Chalmette National Cemetery is a 17.5 acre strip of land that sits adjacent to the site of the Battle of New Orleans along the Mississippi River in Chalmette, Louisiana. The cemetery was established in May of 1864 as a final resting place for Civil War dead, both Confederate and Union soldiers alike.
Approximately 132 Confederate prisoners of war were buried at Chalmette until the Ladies’ Benevolent Association of New Orleans requested that these soldiers be moved out of Chalmette, leaving only Union Soldiers. Later, American soldiers of later wars were added.
The most unique grave is this one:
Sarah Rosetta Wakeman was born January 16, 1843, in Bainbridge, New York. She was the oldest of nine children in the farming family. Wakeman understood the tremendous financial pressure her family was under, and without possible suitors to take on her expenses, Wakeman left her home as a man in 1862 and went to work as a boatman for the Chenango Canal.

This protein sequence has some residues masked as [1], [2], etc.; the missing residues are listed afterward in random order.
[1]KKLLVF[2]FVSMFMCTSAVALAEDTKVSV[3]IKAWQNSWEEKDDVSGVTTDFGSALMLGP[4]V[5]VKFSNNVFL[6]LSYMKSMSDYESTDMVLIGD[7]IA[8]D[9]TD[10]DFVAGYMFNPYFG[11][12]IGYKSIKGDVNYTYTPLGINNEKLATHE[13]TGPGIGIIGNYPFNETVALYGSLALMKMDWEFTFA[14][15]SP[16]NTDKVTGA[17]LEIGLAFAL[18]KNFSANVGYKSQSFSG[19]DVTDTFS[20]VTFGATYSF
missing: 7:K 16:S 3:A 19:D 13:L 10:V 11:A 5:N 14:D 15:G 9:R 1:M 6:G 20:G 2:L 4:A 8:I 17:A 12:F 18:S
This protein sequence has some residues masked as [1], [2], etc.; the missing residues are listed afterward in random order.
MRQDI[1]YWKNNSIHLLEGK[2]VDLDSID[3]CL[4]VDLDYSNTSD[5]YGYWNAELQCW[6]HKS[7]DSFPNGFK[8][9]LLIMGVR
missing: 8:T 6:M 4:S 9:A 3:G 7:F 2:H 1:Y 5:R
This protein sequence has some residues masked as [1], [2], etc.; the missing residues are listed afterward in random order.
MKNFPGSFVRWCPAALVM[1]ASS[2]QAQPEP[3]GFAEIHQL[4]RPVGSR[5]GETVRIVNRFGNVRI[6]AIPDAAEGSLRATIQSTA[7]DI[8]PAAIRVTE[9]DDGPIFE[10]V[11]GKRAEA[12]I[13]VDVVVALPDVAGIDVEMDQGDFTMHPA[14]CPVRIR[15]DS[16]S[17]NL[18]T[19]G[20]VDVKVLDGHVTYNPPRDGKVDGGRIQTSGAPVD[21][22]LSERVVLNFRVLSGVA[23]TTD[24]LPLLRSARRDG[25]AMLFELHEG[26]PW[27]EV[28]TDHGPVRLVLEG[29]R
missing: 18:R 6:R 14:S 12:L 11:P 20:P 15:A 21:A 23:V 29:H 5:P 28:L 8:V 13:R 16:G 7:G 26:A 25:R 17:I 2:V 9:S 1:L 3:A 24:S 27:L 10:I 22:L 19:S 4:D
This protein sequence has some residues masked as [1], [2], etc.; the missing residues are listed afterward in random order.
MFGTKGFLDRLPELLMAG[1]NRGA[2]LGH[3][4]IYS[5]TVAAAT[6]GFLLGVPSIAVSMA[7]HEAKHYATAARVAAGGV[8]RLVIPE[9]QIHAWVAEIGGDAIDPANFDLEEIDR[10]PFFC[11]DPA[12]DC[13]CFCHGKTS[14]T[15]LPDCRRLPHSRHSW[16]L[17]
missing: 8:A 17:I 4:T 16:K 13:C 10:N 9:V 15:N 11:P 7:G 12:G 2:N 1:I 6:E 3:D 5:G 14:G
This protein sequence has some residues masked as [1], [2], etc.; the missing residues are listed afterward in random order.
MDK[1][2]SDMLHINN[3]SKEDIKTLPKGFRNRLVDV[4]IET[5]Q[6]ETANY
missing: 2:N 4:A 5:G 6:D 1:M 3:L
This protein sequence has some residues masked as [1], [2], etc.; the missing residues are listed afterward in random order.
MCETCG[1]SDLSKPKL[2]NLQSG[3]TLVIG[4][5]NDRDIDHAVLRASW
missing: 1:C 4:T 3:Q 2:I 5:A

While on her job, she met an army recruiter offering a $152 bounty and enlisted on August 30, 1862, using the male name Lyons Wakeman. The bounty was incredible motivation for Wakeman to enlist, being far more than what she could earn as a woman. Wakeman enlisted as a private of Company H of the 153rd Regiment. She saw battle at Pleasant Hill, Louisiana as part of the Red River Campaign which comprised a series of battles fought along the Red River in Louisiana from March 10 to May 22, 1864. She survived the battle but contracted chronic diarrhea of which she eventually died on June 19, 1864. She was buried here with full military honors.